IMR Mia has a nice balance between being musical and analytical, the notes are not too aggressive, sharp or thin without compromising with bite, it deliver accurate notes thickness and depth. Finishing of the notes is very good. It has a well polished feel to it without leaving any edginess or graininess. The overall level of resolution and details is very good. It does not have the crispiest contrast between foreground and background instruments as it smoothens out a bit of micro details, there is nothing missing but don’t have much bite to them.


The treble region is nicely energized with good amount of spark to it. It sounds crisp and clear. The resolution and level of definition is very good. The instruments don’t sound thin like BA based IEMs. The Mia has nice weight to the notes without being mushy or blunt. It bites but with love, leaving a full bodied impression. Level of details retrieval is very good, it just doesn’t miss out on anything while keeping the timber closer to natural. It doesn’t have the kind of bite or attack like the UM Mirage or Andromeda, keeping notes under the harsh margin. You can just sit back and enjoy the music without bothering about any sharpness or uncomfortable notes while enjoying the delicacies of the track. The organic tonality adds more character to the sound.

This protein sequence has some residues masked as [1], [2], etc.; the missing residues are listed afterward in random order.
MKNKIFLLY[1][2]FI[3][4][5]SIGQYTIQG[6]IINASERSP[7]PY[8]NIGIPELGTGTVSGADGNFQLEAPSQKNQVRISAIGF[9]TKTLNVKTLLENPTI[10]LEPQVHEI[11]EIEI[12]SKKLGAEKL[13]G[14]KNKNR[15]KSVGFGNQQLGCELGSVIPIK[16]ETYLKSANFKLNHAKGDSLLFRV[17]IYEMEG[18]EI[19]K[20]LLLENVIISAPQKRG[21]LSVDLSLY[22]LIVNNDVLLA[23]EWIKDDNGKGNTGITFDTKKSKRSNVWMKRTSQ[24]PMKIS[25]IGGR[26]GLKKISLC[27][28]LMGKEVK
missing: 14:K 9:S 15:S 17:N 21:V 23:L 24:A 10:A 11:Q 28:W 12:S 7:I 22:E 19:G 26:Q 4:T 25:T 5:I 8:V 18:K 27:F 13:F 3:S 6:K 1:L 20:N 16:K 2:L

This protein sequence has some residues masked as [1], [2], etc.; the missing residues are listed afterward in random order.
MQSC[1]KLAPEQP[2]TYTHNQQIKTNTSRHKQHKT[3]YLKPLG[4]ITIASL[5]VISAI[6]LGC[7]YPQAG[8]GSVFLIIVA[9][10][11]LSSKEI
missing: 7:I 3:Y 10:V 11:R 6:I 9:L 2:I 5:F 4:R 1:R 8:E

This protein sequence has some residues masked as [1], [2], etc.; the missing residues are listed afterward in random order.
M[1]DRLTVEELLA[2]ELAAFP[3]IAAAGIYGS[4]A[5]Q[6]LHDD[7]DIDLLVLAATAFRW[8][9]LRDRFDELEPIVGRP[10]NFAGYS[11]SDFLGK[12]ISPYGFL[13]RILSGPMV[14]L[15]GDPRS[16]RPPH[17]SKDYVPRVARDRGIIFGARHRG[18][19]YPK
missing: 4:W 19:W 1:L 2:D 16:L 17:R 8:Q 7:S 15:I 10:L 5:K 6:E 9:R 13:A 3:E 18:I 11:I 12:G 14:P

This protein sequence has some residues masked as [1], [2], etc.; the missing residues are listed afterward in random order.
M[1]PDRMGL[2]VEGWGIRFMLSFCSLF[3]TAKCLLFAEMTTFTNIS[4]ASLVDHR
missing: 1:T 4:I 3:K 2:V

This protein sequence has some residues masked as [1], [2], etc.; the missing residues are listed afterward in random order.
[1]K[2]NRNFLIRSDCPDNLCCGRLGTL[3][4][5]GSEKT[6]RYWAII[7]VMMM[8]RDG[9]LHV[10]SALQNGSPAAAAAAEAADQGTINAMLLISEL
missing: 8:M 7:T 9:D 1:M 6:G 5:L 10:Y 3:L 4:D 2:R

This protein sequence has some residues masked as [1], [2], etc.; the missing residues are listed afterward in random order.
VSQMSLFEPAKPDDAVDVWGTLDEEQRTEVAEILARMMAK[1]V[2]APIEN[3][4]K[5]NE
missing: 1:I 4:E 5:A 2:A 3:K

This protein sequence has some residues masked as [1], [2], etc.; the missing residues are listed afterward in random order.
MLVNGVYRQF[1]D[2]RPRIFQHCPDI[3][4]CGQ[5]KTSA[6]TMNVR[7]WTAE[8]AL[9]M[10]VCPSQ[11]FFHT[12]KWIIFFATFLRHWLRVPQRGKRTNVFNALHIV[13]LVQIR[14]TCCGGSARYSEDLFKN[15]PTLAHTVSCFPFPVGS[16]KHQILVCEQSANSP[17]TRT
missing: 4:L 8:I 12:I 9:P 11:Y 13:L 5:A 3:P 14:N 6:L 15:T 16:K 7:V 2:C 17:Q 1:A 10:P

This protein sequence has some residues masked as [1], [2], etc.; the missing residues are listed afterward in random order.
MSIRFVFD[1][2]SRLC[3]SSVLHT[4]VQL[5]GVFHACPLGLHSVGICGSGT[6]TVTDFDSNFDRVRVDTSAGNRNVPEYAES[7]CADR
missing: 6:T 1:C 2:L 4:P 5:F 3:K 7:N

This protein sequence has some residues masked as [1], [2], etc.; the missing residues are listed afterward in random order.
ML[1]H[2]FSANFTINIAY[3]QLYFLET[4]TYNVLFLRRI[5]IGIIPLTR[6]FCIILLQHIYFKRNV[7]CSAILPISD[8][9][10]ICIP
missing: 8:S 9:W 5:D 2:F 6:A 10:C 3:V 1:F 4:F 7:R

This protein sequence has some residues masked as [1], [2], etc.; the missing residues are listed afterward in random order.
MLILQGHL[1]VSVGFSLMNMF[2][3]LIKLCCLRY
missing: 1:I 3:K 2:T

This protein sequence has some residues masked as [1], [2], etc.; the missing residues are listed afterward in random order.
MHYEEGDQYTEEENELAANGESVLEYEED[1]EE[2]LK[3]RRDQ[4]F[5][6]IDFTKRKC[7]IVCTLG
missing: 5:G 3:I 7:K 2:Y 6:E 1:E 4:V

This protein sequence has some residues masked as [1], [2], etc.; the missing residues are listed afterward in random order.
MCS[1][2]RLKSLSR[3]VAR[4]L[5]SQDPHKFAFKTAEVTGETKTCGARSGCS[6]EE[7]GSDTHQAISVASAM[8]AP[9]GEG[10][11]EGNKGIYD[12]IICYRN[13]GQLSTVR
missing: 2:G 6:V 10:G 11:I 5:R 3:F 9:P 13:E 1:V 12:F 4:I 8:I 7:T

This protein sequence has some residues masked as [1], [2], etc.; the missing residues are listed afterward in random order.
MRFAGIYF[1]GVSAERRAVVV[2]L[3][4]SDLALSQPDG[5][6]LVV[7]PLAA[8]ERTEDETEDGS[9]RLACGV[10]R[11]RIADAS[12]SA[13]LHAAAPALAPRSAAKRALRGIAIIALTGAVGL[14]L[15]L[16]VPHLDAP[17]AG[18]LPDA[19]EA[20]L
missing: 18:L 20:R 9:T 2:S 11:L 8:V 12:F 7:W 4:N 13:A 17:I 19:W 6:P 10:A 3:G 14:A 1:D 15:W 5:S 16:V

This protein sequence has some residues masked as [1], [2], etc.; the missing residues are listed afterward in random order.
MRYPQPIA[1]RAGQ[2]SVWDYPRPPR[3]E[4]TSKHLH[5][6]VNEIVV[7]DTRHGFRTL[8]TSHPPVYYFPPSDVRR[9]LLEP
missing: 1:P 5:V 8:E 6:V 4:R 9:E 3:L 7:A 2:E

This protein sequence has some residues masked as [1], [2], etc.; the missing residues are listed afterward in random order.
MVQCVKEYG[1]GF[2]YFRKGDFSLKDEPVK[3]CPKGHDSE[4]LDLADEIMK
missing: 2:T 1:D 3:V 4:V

It has very good amount of air between instruments. Thanks to its slightly bright nature it resolves exceptional cleanliness compared to the darker sounding Fibae 4. The Treble extension is as good as anything else in this price bracket. It maintains fantastic amount of energy deep into the spectrum. The Huge stage size helps a lot with instrument placements and density. Layering and separation is fantastic with precise instrument placement.



Suman Sourav Meher

Suman Sourav Meher

My humble audiophile journey started in 2010, when I was in college, where I fell in love with the elements, nuances, and variations of this mesmerizing world. The ability of tiny earphones to recreate amazing sounds made my bad days tolerable and good days better! Now I am a full-time audiophile with a preference for musical tracks, especially vocals and engaging ones. I must admit I am addicted, but not to drugs or alcohol, but to earphones. Come join me as I share my experiences, bad or good, and let’s have some fun!